Take the 2-minute tour ×
Stack Overflow is a question and answer site for professional and enthusiast programmers. It's 100% free, no registration required.

I have a basic User model that satisfies all the needs of a generic user. I now need to create several different roles for the user, each with about 10-20 different methods that are unusable by the other roles.

Assume that I have to load the generic User class to determine the user's role...

Since it's inefficient and heavy to package so many different role-based methods into the generic User model (when they can't be utilized by all roles), what is the best way to give user's access to their role-based methods ONLY when they need them?

Here are some ideas I'm tossing around:

  1. Have a separate class of services per role, and give them to the User class according to the user's role

  2. Simply lug around all the methods in the user class, and only allow access to each when the user has the correct role.

  3. Totally refactor and make the role based classes inherit from the User class.

Are any of these good ideas, or is there a better idea at all?

share|improve this question

2 Answers 2

up vote 3 down vote accepted

Why not just composition the role based classes into the User object?

$user = new User(/* pass role as an arg */);

// Internally:
// if ($user->getRole() instanceof AdminRole) or similar...
if ($user->isAdmin()) {
    // AdminRole::doSomethingAdminish()
share|improve this answer
So, in this case - I would instantiate the User(), and depending on the role, the User class would "instantiate" the roles, which could then be used like so - $user->adminRoles->doSomething() ? –  johnnietheblack Sep 23 '11 at 19:25
I edited the answer to explain it a little more clearly. Essentially, you're separating the "role" and "user" concepts, instead of trying to bundle them into an inheritance chain. –  drrcknlsn Sep 23 '11 at 19:29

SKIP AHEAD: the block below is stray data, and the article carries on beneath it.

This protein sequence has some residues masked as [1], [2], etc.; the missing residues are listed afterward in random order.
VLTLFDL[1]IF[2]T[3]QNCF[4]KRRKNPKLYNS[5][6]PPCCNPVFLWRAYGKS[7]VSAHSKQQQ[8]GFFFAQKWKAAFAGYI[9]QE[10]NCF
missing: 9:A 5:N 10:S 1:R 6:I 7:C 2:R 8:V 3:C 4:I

Ah I see, so the "role" in this case is simply a set of "helper" functions that are "given" to the class if the user fits the description...sounds pretty flexible, and I like the separation –  johnnietheblack Sep 23 '11 at 19:34
Correct. And if it's desirable for you, you could also structure it so Users can have multiple roles simply by using an array of Roles, instead of one Role. This would likely cause headaches in an inheritance-based design, since PHP classes can only extend one class. –  drrcknlsn Sep 23 '11 at 19:43
Thanks! I'm not sure if your specific example is how I am going to do it in the end (basically, instead of passing in the role, i'll have the class generate it, itself), but the general concept seems to work for me. :) –  johnnietheblack Sep 23 '11 at 19:48

Take a look at the factory pattern. Essentially, you pass it the data required to instantiate the object, and it returns the correct object in a ready to use state.

Perhaps something like

class UserFactory
   public static function getUser($userId)
      $user = new User($userId);
      switch ($user->getType()) {
         case 'admin' :
            return new AdminUser($user);
         case 'guest' :
            return new GuestUser($user);
         default :
share|improve this answer
Hey there, thanks for the response...in this case does getUser() retrieve the user's data from the db? and are AdminUser and GuestUser extensions of User? –  johnnietheblack Sep 23 '11 at 19:20
OH, I think I get it...does that mean I would do something like: $admin = new UserFactory(12); echo $admin->user->user_id; ....if i wanted to get to the generic user object? –  johnnietheblack Sep 23 '11 at 19:23

Your Answer


By posting your answer, you agree to the privacy policy and terms of service.

Not the answer you're looking for? Browse other questions tagged or ask your own question.